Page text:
400+ Sourced quotes
The great crimes of the twentieth century were committed not by money-grubbing capitalists but by dedicated idealists. Lenin, Stalin, and Hitler were contemptuous of money. The passage from the nineteenth to the twentieth century has been a passage from considerations of money to considerations of power.
I originally came from Dresden, where Socialist Realism prevailed. Konrad Lueg and I came up with it, for the most part ironically, since I now live in capitalism. It was certainly 'realism', but in another form - the capitalist form, as it were. It wasn't meant that seriously. It was more a slogan for that particular Happening at a furniture store.
The slightest formal mistake was punishable with tremendous penalties. A fine of millions of marks was imposed for a single bookkeeping error. Obviously, the [Nazi] examination of the books was simply a pretext for partial expropriation of the private capitalist with a view to complete expropriation and seizure of the desired property later.
A tension has always existed between the capitalist imperative to maximize efficiency at any cost and the moral imperatives of culture, which historically have served as a counterweight to the moral blindness of the market. This is another example of the cultural contradictions of capitalism - the tendency over time for the economic impulse to erode the moral underpinnings of society. Mercy toward the animals in our care is one such casualty.
The basic value of any proposition is its commercial aspect, and naturally the first query of inventor, capitalist and layman is : "What conditions exist that will make a market for automobiles or create a desire in the public mind for their use?" Some will say progression, the spirit of which surrounds us everywhere; others say, expediency and the desire for saving- minutes and even seconds; others, again, their convenience and readiness for instant use; all of which are true but do not in a broad sense answer the question, but create another as to what has made all these things desirable on the part of the public as things necessary to its comfort and welfare.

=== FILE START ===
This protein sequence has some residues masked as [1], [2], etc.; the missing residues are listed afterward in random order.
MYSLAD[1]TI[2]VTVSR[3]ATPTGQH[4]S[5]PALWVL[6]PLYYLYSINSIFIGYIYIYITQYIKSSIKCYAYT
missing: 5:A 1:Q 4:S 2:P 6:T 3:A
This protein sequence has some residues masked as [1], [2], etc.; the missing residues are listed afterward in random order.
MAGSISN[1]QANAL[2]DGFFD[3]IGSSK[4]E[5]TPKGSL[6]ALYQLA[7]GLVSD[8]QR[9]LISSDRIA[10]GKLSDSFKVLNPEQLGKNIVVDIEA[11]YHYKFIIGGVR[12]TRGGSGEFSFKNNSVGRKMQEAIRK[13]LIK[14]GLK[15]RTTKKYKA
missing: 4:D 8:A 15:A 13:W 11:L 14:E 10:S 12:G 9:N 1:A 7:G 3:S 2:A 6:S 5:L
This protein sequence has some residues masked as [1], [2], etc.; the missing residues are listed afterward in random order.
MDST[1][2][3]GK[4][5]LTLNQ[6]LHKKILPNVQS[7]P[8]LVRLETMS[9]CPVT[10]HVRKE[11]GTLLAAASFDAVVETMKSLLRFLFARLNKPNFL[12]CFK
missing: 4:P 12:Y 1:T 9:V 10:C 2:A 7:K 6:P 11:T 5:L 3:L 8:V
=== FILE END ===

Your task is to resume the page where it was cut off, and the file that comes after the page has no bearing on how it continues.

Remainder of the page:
The interventionists do not approach the study of economic matters with scientific disinterestedness. Most of them are driven by an envious resentment against those whose incomes are larger than their own. This bias makes it impossible for them to see things as they really are. For them the main thing is not to improve the conditions of the masses, but to harm the entrepreneurs and capitalists even if this policy victimizes the immense majority of the people.
Perhaps more striking is the accuracy of many of Marx's best-known qualitative predictions about the tendencies of capitalist development: capitalism continues to conquer the globe; its effect is the gradual erasure of cultural and regional identities; growing economic inequality is the norm in the advanced capitalist societies; where capitalism triumphs, market norms gradually dominate all spheres of life, public and private; class position continues to be the defining determinant of political outlook; the dominant class dominates the political process which, in turn, does its bidding; and so on.
Though the framework is libertarian and laissez-faire, individual communities within it need not be, and perhaps no community within it will choose to be so. Thus, the characteristics of the framework need not pervade the individual communities. In this laissez-faire system it could turn out that though they are permitted, there are no actually functioning "capitalist" institutions; or that some communities have them and others don't or some communities have some of them, or what you will.